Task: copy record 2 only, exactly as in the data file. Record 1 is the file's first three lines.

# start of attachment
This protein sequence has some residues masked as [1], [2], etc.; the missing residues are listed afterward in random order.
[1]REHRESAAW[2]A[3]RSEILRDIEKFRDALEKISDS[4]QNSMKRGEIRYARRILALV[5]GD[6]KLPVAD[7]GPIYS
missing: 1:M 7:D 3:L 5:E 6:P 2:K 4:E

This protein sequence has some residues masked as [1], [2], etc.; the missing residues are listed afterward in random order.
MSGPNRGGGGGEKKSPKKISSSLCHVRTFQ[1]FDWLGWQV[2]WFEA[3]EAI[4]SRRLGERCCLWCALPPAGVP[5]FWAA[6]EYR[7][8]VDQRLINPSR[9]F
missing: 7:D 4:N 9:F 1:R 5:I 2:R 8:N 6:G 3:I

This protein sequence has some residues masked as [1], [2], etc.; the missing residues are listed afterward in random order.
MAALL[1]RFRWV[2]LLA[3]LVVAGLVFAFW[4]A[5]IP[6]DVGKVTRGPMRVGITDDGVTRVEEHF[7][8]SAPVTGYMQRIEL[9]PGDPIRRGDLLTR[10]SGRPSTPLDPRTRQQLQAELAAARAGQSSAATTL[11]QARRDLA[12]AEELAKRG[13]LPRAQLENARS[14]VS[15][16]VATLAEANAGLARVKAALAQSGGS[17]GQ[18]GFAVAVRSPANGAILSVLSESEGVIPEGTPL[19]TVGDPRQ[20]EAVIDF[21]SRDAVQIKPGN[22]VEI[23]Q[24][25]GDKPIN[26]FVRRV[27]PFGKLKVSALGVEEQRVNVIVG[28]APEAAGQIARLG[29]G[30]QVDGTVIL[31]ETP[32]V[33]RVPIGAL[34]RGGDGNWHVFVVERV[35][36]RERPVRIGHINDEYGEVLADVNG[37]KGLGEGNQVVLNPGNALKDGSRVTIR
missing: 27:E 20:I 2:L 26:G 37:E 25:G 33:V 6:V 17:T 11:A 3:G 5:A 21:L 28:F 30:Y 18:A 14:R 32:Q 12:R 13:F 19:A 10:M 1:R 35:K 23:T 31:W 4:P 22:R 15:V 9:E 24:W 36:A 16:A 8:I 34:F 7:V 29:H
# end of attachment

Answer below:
This protein sequence has some residues masked as [1], [2], etc.; the missing residues are listed afterward in random order.
MSGPNRGGGGGEKKSPKKISSSLCHVRTFQ[1]FDWLGWQV[2]WFEA[3]EAI[4]SRRLGERCCLWCALPPAGVP[5]FWAA[6]EYR[7][8]VDQRLINPSR[9]F
missing: 7:D 4:N 9:F 1:R 5:I 2:R 8:N 6:G 3:I